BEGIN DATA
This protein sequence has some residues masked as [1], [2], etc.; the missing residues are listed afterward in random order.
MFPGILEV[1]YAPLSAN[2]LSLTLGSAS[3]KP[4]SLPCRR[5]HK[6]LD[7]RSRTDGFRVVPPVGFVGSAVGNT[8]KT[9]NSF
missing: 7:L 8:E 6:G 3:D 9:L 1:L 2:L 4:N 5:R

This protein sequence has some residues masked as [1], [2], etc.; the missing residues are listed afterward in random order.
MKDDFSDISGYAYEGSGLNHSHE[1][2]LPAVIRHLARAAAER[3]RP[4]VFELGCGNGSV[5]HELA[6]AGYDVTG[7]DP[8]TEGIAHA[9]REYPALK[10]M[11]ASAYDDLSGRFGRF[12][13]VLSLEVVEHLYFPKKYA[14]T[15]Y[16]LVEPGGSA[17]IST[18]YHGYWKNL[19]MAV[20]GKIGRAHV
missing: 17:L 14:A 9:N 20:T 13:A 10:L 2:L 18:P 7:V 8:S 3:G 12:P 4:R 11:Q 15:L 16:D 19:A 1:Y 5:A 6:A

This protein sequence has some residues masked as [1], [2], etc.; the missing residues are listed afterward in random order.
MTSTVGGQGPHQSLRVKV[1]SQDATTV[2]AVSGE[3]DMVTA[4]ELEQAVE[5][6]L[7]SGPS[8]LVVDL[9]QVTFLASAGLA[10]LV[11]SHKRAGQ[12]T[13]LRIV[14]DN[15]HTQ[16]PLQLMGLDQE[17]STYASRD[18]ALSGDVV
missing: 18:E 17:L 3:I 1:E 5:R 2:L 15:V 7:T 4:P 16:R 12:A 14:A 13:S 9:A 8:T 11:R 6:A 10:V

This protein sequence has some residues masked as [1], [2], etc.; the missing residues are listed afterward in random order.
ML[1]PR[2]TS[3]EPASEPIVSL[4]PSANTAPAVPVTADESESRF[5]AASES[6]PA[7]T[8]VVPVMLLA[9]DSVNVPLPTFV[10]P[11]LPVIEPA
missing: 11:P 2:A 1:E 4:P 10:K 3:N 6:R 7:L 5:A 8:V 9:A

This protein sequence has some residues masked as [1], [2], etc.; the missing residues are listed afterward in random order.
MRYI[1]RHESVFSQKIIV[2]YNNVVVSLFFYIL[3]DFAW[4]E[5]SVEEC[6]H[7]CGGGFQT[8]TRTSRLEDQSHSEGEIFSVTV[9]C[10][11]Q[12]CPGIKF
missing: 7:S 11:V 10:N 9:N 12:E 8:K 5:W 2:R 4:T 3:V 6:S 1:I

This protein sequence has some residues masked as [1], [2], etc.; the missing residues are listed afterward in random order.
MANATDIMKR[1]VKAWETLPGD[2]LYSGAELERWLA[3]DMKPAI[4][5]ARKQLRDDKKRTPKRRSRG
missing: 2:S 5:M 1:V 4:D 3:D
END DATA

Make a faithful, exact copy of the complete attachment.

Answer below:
This protein sequence has some residues masked as [1], [2], etc.; the missing residues are listed afterward in random order.
MFPGILEV[1]YAPLSAN[2]LSLTLGSAS[3]KP[4]SLPCRR[5]HK[6]LD[7]RSRTDGFRVVPPVGFVGSAVGNT[8]KT[9]NSF
missing: 7:L 8:E 6:G 3:D 9:L 1:L 2:L 4:N 5:R

This protein sequence has some residues masked as [1], [2], etc.; the missing residues are listed afterward in random order.
MKDDFSDISGYAYEGSGLNHSHE[1][2]LPAVIRHLARAAAER[3]RP[4]VFELGCGNGSV[5]HELA[6]AGYDVTG[7]DP[8]TEGIAHA[9]REYPALK[10]M[11]ASAYDDLSGRFGRF[12][13]VLSLEVVEHLYFPKKYA[14]T[15]Y[16]LVEPGGSA[17]IST[18]YHGYWKNL[19]MAV[20]GKIGRAHV
missing: 17:L 14:A 9:N 20:T 13:A 10:L 2:L 18:P 7:V 8:S 3:G 12:P 4:R 11:Q 15:L 16:D 19:A 1:Y 5:A 6:A

This protein sequence has some residues masked as [1], [2], etc.; the missing residues are listed afterward in random order.
MTSTVGGQGPHQSLRVKV[1]SQDATTV[2]AVSGE[3]DMVTA[4]ELEQAVE[5][6]L[7]SGPS[8]LVVDL[9]QVTFLASAGLA[10]LV[11]SHKRAGQ[12]T[13]LRIV[14]DN[15]HTQ[16]PLQLMGLDQE[17]STYASRD[18]ALSGDVV
missing: 18:E 17:L 3:I 1:E 5:R 2:L 15:V 7:T 4:P 16:R 12:A 14:A 13:S 9:A 8:T 11:R 6:A 10:V

This protein sequence has some residues masked as [1], [2], etc.; the missing residues are listed afterward in random order.
ML[1]PR[2]TS[3]EPASEPIVSL[4]PSANTAPAVPVTADESESRF[5]AASES[6]PA[7]T[8]VVPVMLLA[9]DSVNVPLPTFV[10]P[11]LPVIEPA
missing: 11:P 2:A 1:E 4:P 10:K 3:N 6:R 7:L 5:A 8:V 9:A

This protein sequence has some residues masked as [1], [2], etc.; the missing residues are listed afterward in random order.
MRYI[1]RHESVFSQKIIV[2]YNNVVVSLFFYIL[3]DFAW[4]E[5]SVEEC[6]H[7]CGGGFQT[8]TRTSRLEDQSHSEGEIFSVTV[9]C[10][11]Q[12]CPGIKF
missing: 7:S 11:V 10:N 9:N 12:E 8:K 5:W 2:R 4:T 3:V 6:S 1:I

This protein sequence has some residues masked as [1], [2], etc.; the missing residues are listed afterward in random order.
MANATDIMKR[1]VKAWETLPGD[2]LYSGAELERWLA[3]DMKPAI[4][5]ARKQLRDDKKRTPKRRSRG
missing: 2:S 5:M 1:V 4:D 3:D